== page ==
Life of a woolly mammoth retraced thanks to 17,000-year-old fossilized tusk

FAIRBANKS, Alaska — A woolly mammoth’s astonishing life has been retraced by scanning its six-foot tusk. According to the study, by the time of death at the age of 28, it had covered enough of the Alaskan landscape to almost circle the Earth — twice. Due to being kicked out of its herd, the male roamed so far until It finally succumbed to starvation.

The findings are based on a chemical analysis of its 17,000-year-old fossilized woolly mammoth tusk housed in the University of Alaska Museum of the North. “From the moment they are born until the day they die, they have a diary – and it is written in their tusks. Mother Nature doesn’t usually offer up such convenient and life-long records of an individual’s life,” says Pat Druckenmiller, a paleontologist and director of the University of Alaska Museum of the North, in a statement.

Woolly mammoth
An illustration of an adult male woolly mammoth navigates a mountain pass in Arctic Alaska, 17,100 years ago. The image is produced from an original, life-size painting by paleo artist James Havens, which is housed at the University of Alaska Museum of the North.

It sheds fresh light on the iconic Ice Age beast’s behavior and movements – revealing for the first time the vast distances they traveled. The study also has implications for saving animals from extinction today.

“It is not clear if it was a seasonal migrator – but it covered some serious ground. It visited many parts of Alaska at some point during its lifetime, which is pretty amazing when you think about how big that area is,” explains co-lead author Professor Matthew Wooller, of the University of Alaska Fairbanks.

Isotopic data enabled the international team to match the woolly mammoth’s whereabouts and diet with maps of the region. They split the tusk lengthwise and generated about 400,000 microscopic data points using a laser and other techniques. It was made possible because of the unique way they grew, with new layers added steadily on a daily basis.

The growth bands were described as looking “like stacked ice cream cones,” offering a chronological record of the mammoth’s entire life. It perished on Alaska’s North Slope above the Arctic Circle where its remains were unearthed. The researchers pieced together the mammoth’s journey up to that point from the elements strontium and oxygen.

They linked them to charts that predicted isotope variations across Alaska. The maps were created by scanning the teeth of hundreds of small rodents held in the museum’s collections, since they travel relatively small distances during their lifetimes. This opened a window into isotope signals.

Mat Wooller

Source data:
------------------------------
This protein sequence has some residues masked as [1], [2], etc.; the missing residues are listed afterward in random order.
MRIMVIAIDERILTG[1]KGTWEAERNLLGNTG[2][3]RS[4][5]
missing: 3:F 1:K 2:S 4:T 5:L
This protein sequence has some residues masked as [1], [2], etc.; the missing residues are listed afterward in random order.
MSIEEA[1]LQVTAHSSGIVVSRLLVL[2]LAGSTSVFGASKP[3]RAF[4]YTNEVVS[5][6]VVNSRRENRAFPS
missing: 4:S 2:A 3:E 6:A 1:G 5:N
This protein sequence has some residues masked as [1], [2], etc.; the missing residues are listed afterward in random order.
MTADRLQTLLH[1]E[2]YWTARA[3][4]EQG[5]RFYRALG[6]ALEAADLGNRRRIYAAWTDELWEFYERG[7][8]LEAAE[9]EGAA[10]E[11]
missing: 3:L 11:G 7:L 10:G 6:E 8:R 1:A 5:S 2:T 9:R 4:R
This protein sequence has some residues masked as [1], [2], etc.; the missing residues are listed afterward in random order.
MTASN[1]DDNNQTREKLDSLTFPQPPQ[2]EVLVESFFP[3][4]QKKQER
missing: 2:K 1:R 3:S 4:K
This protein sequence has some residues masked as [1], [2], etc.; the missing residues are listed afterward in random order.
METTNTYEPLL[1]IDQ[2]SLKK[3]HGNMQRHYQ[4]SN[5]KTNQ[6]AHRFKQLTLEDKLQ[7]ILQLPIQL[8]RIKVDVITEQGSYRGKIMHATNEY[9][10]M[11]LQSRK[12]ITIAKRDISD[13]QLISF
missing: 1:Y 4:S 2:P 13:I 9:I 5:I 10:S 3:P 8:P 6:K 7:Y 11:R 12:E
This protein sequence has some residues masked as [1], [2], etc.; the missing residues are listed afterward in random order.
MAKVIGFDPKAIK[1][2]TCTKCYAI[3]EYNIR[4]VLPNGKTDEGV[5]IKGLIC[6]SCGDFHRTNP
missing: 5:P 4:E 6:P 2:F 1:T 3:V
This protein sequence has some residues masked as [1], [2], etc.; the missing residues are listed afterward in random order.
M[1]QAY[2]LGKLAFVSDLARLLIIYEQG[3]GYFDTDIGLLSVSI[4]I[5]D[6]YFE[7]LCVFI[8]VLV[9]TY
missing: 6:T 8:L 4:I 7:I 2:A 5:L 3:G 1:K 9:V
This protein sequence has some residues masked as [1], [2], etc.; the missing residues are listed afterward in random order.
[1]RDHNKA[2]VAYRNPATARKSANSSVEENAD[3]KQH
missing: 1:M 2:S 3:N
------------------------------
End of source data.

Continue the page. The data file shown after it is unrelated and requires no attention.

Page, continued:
Mat Wooller, director of the Alaska Stable Isotope Facility, kneels among a collection of some of the mammoth tusks at the University of Alaska Museum of the North. (Photo by JR Ancheta, University of Alaska Fairbanks)

Using the local dataset provided a baseline to track the woolly mammoth’s steps. Geographic barriers and weekly average distances were taken into account. Spatial modeling was used to draw up its likely routes.

What scientists learned about this woolly mammoth

From ancient DNA preserved in its bones, it was identified as a male, found to be related to the last group that lived on the mainland. An abrupt shift was discovered in its isotopic signature, ecology, and movement at about the age of 15. This probably coincided with the mammoth being banished from its herd, mirroring a pattern seen in modern-day male elephants.

“Knowing he was male provided a better biological context in which we could interpret the isotopic data,” says co-author Professor Beth Shapiro, of the University of California Santa Cruz. They also offered a clue about what led to its demise. Nitrogen isotopes spiked during the final winter of its life, a sign of starvation in mammals.

“It is just amazing what we were able to see and do with this data,” adds co-author Professor Clement Bataille, of the University of Ottawa. Woolly mammoths died off after the weather became warmer and their food supply changed. They were also hunted by humans.

As an adaptation to the cold, woolly mammoth ears were much smaller which kept them closer to their heads. Their tusks could reach up to 15 feet and were used for fighting and digging in the deep snow. Mammoths were gentle giants and ate mostly grass and other types of plants and flowers.

Woolly mammoth study
A close-up view shows a split mammoth tusk at the Alaska Stable Isotope Facility. Blue stain is used to reveal growth lines. Samples were taken along the tusk using lasers and other techniques, allowing isotope analysis that provided a record of the mammoth’s life. (Photo by JR Ancheta, University of Alaska Fairbanks)

Discovering more about the lives of extinct species satisfies more than curiosity. Those details could be surprisingly relevant now as animals adapt their movement patterns and ranges with the shifting climate.

“The Arctic is seeing a lot of changes now, and we can use the past to see how the future may play out for species today and in the future. Trying to solve this detective story is an example of how our planet and ecosystems react in the face of environmental change,” said Professor Wooller.

This study is published in Science.

South West News Service writer Mark Waghorn contributed to this report.

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